Uh Oh: CODA CEO Steps Down


Sounds like there’s trouble brewing at CODA Automotive, the startup which hopes to be one of the first to sell an all-electric sedan to mainstream consumers. Late Friday CODA announced that CEO Kevin Czinger will step down, and will be replaced by interim CEO Steven Heller. And just last week CODA’s Senior Vice President of Global Sales, Michael Jackson, resigned from the company.

The double-whammy is particularly unsettling for the company because of the timing: CODA plans to start selling its $45,000 electric sedan next month to consumers and fleets in California, and has said it will sell 14,000 sedans next year. The company just kicked off its marketing and outreach campaign last month and is in the process of raising another $125 million in financing with participation from Morgan Stanley, Czinger told me in August.

While I don’t have much insight into the reasons for the management changes, CODA states in its press release that the shift is part of its strategy to gear up for high volume manufacturing. That type of change isn’t uncommon at startups — the same thing has happened at thin film solar companies MiaSole and Solyndra. A lot of times these shifts come as a result of a power struggle between investors and management.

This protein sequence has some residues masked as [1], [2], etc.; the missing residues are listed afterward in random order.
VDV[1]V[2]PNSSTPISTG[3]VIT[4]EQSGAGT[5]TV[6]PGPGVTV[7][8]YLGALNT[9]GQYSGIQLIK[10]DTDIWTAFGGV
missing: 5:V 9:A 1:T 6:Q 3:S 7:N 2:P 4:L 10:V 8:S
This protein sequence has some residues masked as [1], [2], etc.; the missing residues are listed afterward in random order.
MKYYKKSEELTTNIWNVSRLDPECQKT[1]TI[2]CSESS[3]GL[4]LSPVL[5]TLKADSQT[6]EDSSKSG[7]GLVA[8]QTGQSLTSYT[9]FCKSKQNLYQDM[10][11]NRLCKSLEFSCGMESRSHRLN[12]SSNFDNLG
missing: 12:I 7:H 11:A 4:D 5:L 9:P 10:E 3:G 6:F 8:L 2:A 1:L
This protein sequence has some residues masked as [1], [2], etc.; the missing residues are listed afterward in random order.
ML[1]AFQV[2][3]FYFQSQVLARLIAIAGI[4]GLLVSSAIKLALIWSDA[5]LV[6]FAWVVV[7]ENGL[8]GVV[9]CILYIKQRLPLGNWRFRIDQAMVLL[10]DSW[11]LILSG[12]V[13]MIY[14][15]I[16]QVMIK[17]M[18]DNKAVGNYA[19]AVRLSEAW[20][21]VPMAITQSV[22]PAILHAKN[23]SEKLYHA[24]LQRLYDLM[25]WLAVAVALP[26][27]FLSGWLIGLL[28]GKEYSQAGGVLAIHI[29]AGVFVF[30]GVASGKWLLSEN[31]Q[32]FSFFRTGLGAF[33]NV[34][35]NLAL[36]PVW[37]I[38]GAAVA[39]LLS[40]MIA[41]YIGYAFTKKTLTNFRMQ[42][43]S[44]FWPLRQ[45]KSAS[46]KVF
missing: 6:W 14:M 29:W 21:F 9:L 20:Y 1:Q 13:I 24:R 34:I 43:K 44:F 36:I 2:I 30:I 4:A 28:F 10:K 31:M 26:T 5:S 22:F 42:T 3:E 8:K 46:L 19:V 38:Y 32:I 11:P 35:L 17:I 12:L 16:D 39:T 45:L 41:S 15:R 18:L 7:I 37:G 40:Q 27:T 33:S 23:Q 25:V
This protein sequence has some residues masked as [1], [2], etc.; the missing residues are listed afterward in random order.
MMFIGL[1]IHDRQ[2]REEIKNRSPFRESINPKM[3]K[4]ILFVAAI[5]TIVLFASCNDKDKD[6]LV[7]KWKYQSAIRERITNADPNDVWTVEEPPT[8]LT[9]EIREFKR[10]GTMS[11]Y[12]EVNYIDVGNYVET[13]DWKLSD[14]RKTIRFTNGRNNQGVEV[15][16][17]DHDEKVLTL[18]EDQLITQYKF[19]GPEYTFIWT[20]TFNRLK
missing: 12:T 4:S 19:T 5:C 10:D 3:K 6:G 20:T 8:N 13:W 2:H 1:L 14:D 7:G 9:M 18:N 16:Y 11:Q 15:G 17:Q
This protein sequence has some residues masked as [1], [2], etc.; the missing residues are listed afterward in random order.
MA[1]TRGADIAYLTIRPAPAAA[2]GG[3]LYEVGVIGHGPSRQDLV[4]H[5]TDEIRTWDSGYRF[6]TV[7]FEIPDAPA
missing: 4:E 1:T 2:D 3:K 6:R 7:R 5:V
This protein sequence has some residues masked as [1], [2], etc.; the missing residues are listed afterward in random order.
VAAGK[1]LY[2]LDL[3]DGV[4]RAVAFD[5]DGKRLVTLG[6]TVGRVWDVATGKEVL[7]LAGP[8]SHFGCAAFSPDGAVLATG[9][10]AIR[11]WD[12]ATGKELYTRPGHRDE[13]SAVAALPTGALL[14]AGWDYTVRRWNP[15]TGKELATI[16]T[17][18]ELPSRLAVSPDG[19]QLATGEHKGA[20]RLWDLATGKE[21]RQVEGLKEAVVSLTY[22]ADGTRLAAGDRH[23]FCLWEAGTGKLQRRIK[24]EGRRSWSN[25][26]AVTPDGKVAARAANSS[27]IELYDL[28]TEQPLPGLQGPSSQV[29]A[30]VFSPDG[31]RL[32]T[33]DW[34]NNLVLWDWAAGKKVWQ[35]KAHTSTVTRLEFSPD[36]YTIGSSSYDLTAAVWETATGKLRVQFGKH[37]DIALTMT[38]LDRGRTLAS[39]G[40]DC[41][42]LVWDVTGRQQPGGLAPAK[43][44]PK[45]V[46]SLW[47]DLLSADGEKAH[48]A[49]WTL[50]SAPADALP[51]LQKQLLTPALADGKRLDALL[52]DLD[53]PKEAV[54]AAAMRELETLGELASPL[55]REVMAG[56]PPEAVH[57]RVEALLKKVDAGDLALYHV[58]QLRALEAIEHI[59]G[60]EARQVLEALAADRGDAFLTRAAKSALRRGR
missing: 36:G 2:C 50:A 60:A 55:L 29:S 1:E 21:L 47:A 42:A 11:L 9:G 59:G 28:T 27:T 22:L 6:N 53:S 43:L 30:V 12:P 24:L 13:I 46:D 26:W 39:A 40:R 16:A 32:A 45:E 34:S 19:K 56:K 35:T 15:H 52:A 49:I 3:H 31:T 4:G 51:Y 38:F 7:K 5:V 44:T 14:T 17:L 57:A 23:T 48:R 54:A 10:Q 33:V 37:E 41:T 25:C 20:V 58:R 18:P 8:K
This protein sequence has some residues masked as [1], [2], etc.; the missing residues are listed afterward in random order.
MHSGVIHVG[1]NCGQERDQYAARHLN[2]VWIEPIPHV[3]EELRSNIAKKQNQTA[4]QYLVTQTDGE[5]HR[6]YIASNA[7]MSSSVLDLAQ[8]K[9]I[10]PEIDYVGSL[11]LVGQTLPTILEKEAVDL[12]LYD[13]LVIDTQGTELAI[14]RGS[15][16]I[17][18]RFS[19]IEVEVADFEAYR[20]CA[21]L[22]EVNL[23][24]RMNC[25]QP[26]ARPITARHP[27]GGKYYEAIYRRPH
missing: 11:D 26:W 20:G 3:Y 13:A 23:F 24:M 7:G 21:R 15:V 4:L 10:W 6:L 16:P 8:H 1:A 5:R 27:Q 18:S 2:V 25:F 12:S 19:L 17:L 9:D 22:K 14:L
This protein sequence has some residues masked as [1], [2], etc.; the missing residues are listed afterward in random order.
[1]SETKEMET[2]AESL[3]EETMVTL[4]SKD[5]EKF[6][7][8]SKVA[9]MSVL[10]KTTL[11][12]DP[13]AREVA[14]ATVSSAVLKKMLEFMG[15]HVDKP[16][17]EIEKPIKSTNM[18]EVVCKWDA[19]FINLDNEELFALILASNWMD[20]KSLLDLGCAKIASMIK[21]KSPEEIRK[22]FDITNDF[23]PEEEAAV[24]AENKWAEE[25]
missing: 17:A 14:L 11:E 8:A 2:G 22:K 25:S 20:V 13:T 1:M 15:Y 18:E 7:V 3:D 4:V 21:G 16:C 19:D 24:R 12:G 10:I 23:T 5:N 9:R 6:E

Czinger has been the public face of the company to date, and we did an interview and test drive with Czinger in August (see below). He’s a passionate guy, who wasn’t shy about publicly bashing competitors, and went out of his way to point out the range limitations of Nissan’s all-electric LEAF, which recently went on sale, and is CODA’s biggest competition.

We’ll see if all of CODA’s big plans are still on track, from its sales projections, to its partnerships in China, to its fund-raising. Watch our test drive (try to ignore the crackly microphone).

For more research on electric cars check out GigaOM Pro (subscription required):



you have most of the story correct; however, like many of your collegues, you report that Michael jackson, former Coda VP of sales, resigned just three days ago. Mr. Jackson resigned on October 13th of this year. His resignation was widely reported, and i am amazed to see now that you and many others have made the same error. How does something like that happen when simply googling Mr. Jackson would have given you the facts.

I look forward to hearing the real story as to why Kevin resigned; dig that one out and you have something big to tell your readers. Are you up to it?


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